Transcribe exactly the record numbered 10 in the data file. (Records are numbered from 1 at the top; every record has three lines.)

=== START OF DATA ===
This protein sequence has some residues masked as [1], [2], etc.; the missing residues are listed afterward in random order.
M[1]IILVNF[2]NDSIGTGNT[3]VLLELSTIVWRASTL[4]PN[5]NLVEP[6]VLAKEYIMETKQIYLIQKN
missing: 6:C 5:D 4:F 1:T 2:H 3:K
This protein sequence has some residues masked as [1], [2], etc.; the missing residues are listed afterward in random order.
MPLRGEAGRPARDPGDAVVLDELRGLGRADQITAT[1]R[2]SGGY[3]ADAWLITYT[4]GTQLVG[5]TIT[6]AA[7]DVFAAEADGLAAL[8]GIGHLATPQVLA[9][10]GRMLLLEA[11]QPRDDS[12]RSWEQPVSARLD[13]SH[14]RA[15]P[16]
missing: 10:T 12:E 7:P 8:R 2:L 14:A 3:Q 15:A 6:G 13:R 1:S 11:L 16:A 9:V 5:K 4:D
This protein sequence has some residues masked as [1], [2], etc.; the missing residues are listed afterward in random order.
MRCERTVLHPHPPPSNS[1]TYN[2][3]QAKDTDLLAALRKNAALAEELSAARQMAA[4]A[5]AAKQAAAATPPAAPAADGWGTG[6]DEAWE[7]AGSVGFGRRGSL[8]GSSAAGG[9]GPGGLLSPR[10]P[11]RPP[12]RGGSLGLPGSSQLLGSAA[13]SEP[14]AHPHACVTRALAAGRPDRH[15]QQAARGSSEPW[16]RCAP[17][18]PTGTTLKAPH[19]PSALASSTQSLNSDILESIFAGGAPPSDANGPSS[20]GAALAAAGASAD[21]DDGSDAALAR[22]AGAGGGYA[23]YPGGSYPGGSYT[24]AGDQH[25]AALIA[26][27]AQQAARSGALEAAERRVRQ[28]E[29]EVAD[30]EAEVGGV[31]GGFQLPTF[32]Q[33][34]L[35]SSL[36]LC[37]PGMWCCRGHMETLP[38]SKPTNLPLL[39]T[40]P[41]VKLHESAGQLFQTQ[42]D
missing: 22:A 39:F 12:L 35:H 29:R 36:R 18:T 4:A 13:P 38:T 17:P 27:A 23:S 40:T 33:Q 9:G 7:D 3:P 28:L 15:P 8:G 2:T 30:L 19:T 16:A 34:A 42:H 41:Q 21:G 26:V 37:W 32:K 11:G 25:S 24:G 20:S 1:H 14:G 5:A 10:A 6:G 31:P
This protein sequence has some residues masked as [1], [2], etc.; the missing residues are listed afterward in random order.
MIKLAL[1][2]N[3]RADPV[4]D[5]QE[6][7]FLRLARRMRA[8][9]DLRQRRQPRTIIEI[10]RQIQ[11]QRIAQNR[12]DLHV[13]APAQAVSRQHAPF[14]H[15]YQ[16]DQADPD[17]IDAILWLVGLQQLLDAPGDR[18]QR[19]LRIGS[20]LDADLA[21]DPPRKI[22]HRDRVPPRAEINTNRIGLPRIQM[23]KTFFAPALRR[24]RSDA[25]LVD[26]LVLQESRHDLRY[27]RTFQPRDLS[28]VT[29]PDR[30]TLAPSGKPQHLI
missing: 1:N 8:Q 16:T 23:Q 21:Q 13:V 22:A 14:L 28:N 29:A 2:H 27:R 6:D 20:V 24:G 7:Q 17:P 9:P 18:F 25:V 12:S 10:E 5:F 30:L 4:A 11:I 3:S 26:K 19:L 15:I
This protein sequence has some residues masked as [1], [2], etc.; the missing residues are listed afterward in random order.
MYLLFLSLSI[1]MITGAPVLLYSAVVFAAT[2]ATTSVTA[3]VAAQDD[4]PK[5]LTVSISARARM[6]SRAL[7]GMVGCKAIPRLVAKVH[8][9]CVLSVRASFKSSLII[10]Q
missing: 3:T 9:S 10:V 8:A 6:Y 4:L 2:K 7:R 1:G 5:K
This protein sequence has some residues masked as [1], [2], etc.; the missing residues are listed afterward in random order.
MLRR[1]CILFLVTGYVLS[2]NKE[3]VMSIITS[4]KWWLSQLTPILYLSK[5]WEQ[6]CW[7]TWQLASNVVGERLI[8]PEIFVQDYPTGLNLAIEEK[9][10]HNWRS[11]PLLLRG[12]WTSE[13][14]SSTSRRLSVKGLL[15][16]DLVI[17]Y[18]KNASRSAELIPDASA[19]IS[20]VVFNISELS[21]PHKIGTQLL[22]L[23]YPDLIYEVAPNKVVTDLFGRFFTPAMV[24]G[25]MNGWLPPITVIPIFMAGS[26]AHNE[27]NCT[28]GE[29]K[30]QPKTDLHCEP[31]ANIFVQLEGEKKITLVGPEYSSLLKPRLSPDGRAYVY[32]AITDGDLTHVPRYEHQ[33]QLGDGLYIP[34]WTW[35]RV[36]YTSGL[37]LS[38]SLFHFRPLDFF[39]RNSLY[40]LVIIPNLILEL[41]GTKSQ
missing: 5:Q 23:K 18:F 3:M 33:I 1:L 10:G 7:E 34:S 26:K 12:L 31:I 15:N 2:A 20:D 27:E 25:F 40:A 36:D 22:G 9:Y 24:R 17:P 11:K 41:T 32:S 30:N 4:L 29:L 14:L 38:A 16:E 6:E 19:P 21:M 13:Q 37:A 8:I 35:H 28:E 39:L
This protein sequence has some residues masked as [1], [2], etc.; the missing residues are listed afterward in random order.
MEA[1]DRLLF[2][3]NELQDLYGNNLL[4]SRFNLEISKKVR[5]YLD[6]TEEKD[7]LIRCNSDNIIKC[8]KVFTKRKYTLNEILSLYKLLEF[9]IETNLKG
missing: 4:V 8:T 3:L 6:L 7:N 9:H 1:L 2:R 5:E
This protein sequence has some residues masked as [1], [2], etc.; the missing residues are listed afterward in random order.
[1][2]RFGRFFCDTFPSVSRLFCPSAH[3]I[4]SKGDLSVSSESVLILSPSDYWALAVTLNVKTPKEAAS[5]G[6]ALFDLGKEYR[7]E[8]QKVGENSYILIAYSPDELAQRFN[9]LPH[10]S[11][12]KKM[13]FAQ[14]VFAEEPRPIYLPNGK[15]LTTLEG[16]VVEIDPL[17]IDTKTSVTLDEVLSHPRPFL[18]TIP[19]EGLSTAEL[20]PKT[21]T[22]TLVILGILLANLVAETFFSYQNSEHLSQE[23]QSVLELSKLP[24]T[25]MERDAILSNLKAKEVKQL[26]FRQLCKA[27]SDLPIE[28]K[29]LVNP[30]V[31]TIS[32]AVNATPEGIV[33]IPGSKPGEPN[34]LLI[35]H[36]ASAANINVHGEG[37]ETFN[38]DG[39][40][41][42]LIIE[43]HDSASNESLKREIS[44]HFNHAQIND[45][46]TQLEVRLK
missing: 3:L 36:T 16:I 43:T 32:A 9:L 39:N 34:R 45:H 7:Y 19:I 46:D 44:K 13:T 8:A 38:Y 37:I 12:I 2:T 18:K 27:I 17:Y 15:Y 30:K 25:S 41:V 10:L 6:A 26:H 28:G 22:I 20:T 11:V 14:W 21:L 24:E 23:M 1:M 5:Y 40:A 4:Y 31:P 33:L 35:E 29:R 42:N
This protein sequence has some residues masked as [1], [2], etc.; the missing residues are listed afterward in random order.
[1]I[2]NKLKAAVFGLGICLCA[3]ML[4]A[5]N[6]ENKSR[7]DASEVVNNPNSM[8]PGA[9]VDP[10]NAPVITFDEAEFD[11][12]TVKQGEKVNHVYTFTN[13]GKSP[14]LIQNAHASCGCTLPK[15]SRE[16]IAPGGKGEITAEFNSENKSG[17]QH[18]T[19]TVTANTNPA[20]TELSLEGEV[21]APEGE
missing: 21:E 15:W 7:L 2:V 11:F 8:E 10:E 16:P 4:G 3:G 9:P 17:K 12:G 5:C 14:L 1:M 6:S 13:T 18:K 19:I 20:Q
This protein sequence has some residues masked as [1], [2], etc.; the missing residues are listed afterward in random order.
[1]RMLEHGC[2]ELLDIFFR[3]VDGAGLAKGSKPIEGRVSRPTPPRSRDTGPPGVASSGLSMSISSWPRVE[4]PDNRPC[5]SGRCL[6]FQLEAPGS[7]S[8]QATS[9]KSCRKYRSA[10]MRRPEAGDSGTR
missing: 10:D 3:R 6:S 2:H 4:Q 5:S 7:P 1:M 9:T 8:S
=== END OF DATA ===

This protein sequence has some residues masked as [1], [2], etc.; the missing residues are listed afterward in random order.
[1]RMLEHGC[2]ELLDIFFR[3]VDGAGLAKGSKPIEGRVSRPTPPRSRDTGPPGVASSGLSMSISSWPRVE[4]PDNRPC[5]SGRCL[6]FQLEAPGS[7]S[8]QATS[9]KSCRKYRSA[10]MRRPEAGDSGTR
missing: 10:D 3:R 6:S 2:H 4:Q 5:S 7:P 1:M 9:T 8:S